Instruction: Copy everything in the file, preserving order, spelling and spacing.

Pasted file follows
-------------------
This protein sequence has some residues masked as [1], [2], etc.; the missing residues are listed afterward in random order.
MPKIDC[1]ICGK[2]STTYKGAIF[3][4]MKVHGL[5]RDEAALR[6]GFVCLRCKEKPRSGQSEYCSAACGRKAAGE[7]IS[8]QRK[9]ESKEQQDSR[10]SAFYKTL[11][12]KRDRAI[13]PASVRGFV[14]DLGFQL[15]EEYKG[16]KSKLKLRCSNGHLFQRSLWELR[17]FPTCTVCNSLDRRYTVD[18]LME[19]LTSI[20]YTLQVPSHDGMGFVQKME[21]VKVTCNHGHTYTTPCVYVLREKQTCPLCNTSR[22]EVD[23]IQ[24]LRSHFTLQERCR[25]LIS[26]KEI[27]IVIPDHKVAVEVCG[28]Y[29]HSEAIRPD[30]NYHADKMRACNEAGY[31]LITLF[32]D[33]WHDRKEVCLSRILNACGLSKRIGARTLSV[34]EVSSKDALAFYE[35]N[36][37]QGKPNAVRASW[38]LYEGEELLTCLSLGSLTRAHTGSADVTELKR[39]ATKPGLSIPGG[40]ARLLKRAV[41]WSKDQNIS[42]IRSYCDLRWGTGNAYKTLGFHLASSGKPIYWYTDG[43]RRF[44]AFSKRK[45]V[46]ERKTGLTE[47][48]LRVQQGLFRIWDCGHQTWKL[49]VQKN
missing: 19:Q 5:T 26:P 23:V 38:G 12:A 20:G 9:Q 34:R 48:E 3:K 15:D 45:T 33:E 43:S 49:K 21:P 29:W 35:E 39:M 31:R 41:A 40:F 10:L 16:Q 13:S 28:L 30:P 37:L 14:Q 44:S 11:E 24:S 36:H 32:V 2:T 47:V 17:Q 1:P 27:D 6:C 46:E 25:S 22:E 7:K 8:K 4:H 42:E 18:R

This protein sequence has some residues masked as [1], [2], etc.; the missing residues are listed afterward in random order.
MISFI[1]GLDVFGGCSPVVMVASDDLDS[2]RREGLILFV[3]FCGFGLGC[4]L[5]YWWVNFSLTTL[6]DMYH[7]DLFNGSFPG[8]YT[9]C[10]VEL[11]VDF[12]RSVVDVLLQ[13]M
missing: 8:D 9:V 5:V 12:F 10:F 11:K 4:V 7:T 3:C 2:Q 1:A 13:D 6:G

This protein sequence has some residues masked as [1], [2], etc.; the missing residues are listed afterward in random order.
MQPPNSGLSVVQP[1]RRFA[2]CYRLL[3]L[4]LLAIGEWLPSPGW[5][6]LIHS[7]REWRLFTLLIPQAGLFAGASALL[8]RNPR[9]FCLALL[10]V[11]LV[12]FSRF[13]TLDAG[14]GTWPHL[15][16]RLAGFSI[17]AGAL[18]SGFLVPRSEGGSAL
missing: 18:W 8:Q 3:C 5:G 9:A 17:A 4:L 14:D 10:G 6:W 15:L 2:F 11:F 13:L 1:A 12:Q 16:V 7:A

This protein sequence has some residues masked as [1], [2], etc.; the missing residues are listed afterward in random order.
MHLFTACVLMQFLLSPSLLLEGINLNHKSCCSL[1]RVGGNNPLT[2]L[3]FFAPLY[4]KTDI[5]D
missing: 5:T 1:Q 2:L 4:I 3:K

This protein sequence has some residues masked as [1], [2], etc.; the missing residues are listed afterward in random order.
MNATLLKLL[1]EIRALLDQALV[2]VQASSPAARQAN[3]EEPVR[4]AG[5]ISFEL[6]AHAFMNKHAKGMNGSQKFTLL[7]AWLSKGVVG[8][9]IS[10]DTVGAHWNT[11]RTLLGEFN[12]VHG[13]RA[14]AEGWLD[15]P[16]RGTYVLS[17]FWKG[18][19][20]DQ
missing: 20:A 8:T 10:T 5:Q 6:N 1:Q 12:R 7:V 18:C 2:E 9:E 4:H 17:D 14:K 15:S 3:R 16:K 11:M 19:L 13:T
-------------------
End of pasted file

This protein sequence has some residues masked as [1], [2], etc.; the missing residues are listed afterward in random order.
MPKIDC[1]ICGK[2]STTYKGAIF[3][4]MKVHGL[5]RDEAALR[6]GFVCLRCKEKPRSGQSEYCSAACGRKAAGE[7]IS[8]QRK[9]ESKEQQDSR[10]SAFYKTL[11][12]KRDRAI[13]PASVRGFV[14]DLGFQL[15]EEYKG[16]KSKLKLRCSNGHLFQRSLWELR[17]FPTCTVCNSLDRRYTVD[18]LME[19]LTSI[20]YTLQVPSHDGMGFVQKME[21]VKVTCNHGHTYTTPCVYVLREKQTCPLCNTSR[22]EVD[23]IQ[24]LRSHFTLQERCR[25]LIS[26]KEI[27]IVIPDHKVAVEVCG[28]Y[29]HSEAIRPD[30]NYHADKMRACNEAGY[31]LITLF[32]D[33]WHDRKEVCLSRILNACGLSKRIGARTLSV[34]EVSSKDALAFYE[35]N[36][37]QGKPNAVRASW[38]LYEGEELLTCLSLGSLTRAHTGSADVTELKR[39]ATKPGLSIPGG[40]ARLLKRAV[41]WSKDQNIS[42]IRSYCDLRWGTGNAYKTLGFHLASSGKPIYWYTDG[43]RRF[44]AFSKRK[45]V[46]ERKTGLTE[47][48]LRVQQGLFRIWDCGHQTWKL[49]VQKN
missing: 19:Q 5:T 26:P 23:V 38:G 12:A 20:G 9:Q 34:R 48:E 3:K 15:D 45:T 33:E 43:S 49:K 21:P 29:W 35:E 39:M 31:R 41:A 40:F 10:L 16:Q 13:S 28:L 30:P 37:L 14:Q 44:S 11:E 24:S 36:H 32:V 2:T 47:V 17:Q 1:P 27:D 6:C 46:E 25:S 22:E 7:K 8:K 4:H 42:E 18:R

This protein sequence has some residues masked as [1], [2], etc.; the missing residues are listed afterward in random order.
MISFI[1]GLDVFGGCSPVVMVASDDLDS[2]RREGLILFV[3]FCGFGLGC[4]L[5]YWWVNFSLTTL[6]DMYH[7]DLFNGSFPG[8]YT[9]C[10]VEL[11]VDF[12]RSVVDVLLQ[13]M
missing: 8:D 9:V 5:V 12:F 10:F 11:K 4:V 7:T 3:C 2:Q 1:A 13:D 6:G

This protein sequence has some residues masked as [1], [2], etc.; the missing residues are listed afterward in random order.
MQPPNSGLSVVQP[1]RRFA[2]CYRLL[3]L[4]LLAIGEWLPSPGW[5][6]LIHS[7]REWRLFTLLIPQAGLFAGASALL[8]RNPR[9]FCLALL[10]V[11]LV[12]FSRF[13]TLDAG[14]GTWPHL[15][16]RLAGFSI[17]AGAL[18]SGFLVPRSEGGSAL
missing: 18:W 8:Q 3:C 5:G 9:A 17:A 4:L 14:D 10:G 6:W 15:L 2:F 11:F 13:L 1:A 12:Q 16:V 7:A

This protein sequence has some residues masked as [1], [2], etc.; the missing residues are listed afterward in random order.
MHLFTACVLMQFLLSPSLLLEGINLNHKSCCSL[1]RVGGNNPLT[2]L[3]FFAPLY[4]KTDI[5]D
missing: 5:T 1:Q 2:L 4:I 3:K

This protein sequence has some residues masked as [1], [2], etc.; the missing residues are listed afterward in random order.
MNATLLKLL[1]EIRALLDQALV[2]VQASSPAARQAN[3]EEPVR[4]AG[5]ISFEL[6]AHAFMNKHAKGMNGSQKFTLL[7]AWLSKGVVG[8][9]IS[10]DTVGAHWNT[11]RTLLGEFN[12]VHG[13]RA[14]AEGWLD[15]P[16]RGTYVLS[17]FWKG[18][19][20]DQ
missing: 20:A 8:T 10:T 5:Q 6:N 1:Q 12:R 7:V 18:C 2:E 9:E 4:H 17:D 14:K 15:S 3:R 16:K 11:M 19:L 13:T